13. Fukasawa Y., Osono T., Takeda H. 2009a.Dynamics of physicochemical properties and occurrence of fungal fruit bodies during decomposition of coarse woody debris of Fagus crenata. Journal of Forest Research14 (1): 20–29.
14. Fukasawa Y., Osono T., Takeda H. 2009b. Microfungus communities of Japanese beech logs at different stages of decay in a cool temperate deciduous forest. Canadian Journal of Forest Research 39 (8):1606–1614.
15. Fukasawa Y., Osono T., Takeda H. 2010. Beech log decomposition by wood-inhabiting fungi in a cool temperate forest floor: a quantitative analysis focused on the decay activity of a dominant basidiomycete Omphalotus guepiniformis. Ecological Research 25 (5):959–966.
16. Garbeva P., van Veen J.A., van Elsas J.D. 2004. Microbial diversity in soil: Selection of microbial populations by plant and soil type and implications for disease suppressiveness. Annual Review of Phytopathology 42 (1): 243–270.
17. Grantina-Ievina L., Kasparinskis R., Tabors G., Nikolajeva V. 2013. Features of saprophytic soil microorganism communities in conifer stands with or without Heterobasidion annosum sensu lato infection: a special emphasis on Penicillium spp. Environmental and Experimental Biology 11: 23–38.
18. Green J.L., Holmes A.J., Westoby M., Oliver I., Briscoe D., Dangerfield M., Gillings M., Beattie A.J. 2004. Spatial scaling of microbial eukaryote diversity. Nature 432: 747–750.
19. Harman G.E., Howell C.R., Vieterbo A., Chet I., Lorito M. 2004. Trichoderma species – opportunistic, avirulent plant symbionts. Nature Review Microbiology 2 (1): 43–56.
20. Hendrix P.F., Parmelee R.W., Crossley D.A., Coleman D.C., Odum E.P., Groffman P.M. 1986. Detritus food webs in conventional and no-tillage agroecosystems. BioScience 36 (6): 374–380.
21. Holt J.G. 1994. Bergey’s Manual of Determinative Bacteriology.Lippincott Williams & Wilkins, Philadelphia, USA, 816 pp.
22. Hunter-Cevera J.C., Eveleigh D.E. 1990. Actinomycetes.p. 33–47. In: “Soil Biology Guide” (D.L. Dindal D.L., ed.).Wiley & Sons, New York, USA, 1349 pp.
23. Kasel S., Bennett L.T., Tibbits J. 2008. Land use influences soil fungal community composition across central Victoria, south-eastern Australia. Soil Biology and Biochemistry 40 (7): 1724–173.
24. Korhonen K. 1978. Interfertility and clonal size in the Armillariella mellea complex. Karstenia 18 (2): 31–42.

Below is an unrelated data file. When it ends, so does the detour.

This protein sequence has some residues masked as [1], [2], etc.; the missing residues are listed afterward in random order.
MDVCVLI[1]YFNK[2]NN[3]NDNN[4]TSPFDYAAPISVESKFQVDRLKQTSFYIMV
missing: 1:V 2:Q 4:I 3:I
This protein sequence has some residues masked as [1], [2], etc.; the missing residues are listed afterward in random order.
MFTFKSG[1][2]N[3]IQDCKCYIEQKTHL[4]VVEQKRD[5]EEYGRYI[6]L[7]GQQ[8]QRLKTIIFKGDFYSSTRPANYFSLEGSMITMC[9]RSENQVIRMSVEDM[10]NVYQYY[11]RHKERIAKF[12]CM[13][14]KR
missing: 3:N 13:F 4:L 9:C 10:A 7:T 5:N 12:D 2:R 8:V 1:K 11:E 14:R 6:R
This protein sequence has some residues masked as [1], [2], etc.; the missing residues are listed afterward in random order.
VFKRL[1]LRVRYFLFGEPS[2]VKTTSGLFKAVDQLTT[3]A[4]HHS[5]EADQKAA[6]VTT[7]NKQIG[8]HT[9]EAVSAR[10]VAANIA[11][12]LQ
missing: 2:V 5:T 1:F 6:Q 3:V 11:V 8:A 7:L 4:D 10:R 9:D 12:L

25. Korhonen K., Stenlid J. 1998. Biology of Heterobasidion annosum.p. 43–70. In: “Heterobasidion annosum: Biology, Ecology, Impact and Control” (S. Woodward, J. Stenlid, R. Karjalainen, A. Hüttermann, eds.). CABI International, Cambridge, UK, 608 pp.
26. Kozlovsky A.G., Zhelifonova V.P., Antipova T.V. 2013. Biologically active metabolites of Penicillium fungi.Signpost Open Access Journal. Organic & Biomolecular Chemistry 1 (1): 11–21.
27. Kwaśna H. 1997a. Antagonistic effect of fungi communities from Scots pine fine roots on Heterobasidion annosum(Fr.) and Armillaria ostoyae(Romagn.) Herink growth. Phytopathologia Polonica 13: 133–146.
28. Kwaśna H. 1997b. Antagonistic effect of fungi from Scots pine stump roots on Heterobasidion annosum and Armillaria ostoyae. Acta Mycologica 32 (2): 369–381.
29. Kwaśna H. 1997c. Fungi on the surface of roots of Scots pine and its stumps and effect on Heterobasidion annosum(Fr.) Bref. and Armillaria ostoyae(Romagn.) Herink growth. Roczniki Nauk Rolniczych E 26: 109–123.
30. Kwaśna H. 2001. Fungi in the rhizosphere of common oak and its stumps and their possible effect on infection by Armillaria. Applied Soil Ecology 17 (3): 215–227.
31. Kwaśna H. 2002. Changes in microfungal communities in roots of Quercus rober stumps and their possible effect on colonization by Armillaria. Journal of Phytopathology 150 (7): 403–411.
32. Kwaśna H., Bateman G.L., Ward E. 2008. Determining species diversity of microfungal communities in forest tree roots by pure-culture isolation and DNA sequencing. Applied Soil Ecology 40 (1): 44–56.
33. Kwaśna H., Kotyńska U., Łakomy P., Mallett K. 2001. Stimulation of Armillaria rhizomorph formation by oak root fungi. Acta Mycologica 36 (2): 257–272.
34. Kwaśna H.,Łakomy P.,Mallett K. 2004. Reaction of Armillaria ostoyae to forest soil microfungi. Forest Pathology 34 (3): 147–162.
35. Legrand P., Guillaumin J.-J. 1993. Armillariaspecies in the forest ecosystems of the Auvergne (Central France). Acta Oecologica 14 (3): 389–403.
36. Leveau J.H., Preston G.M. 2007. Bacterial mycophagy: definition and diagnosis of a unique bacterial-fungal interaction. New Phytologist 177 (4): 859–876.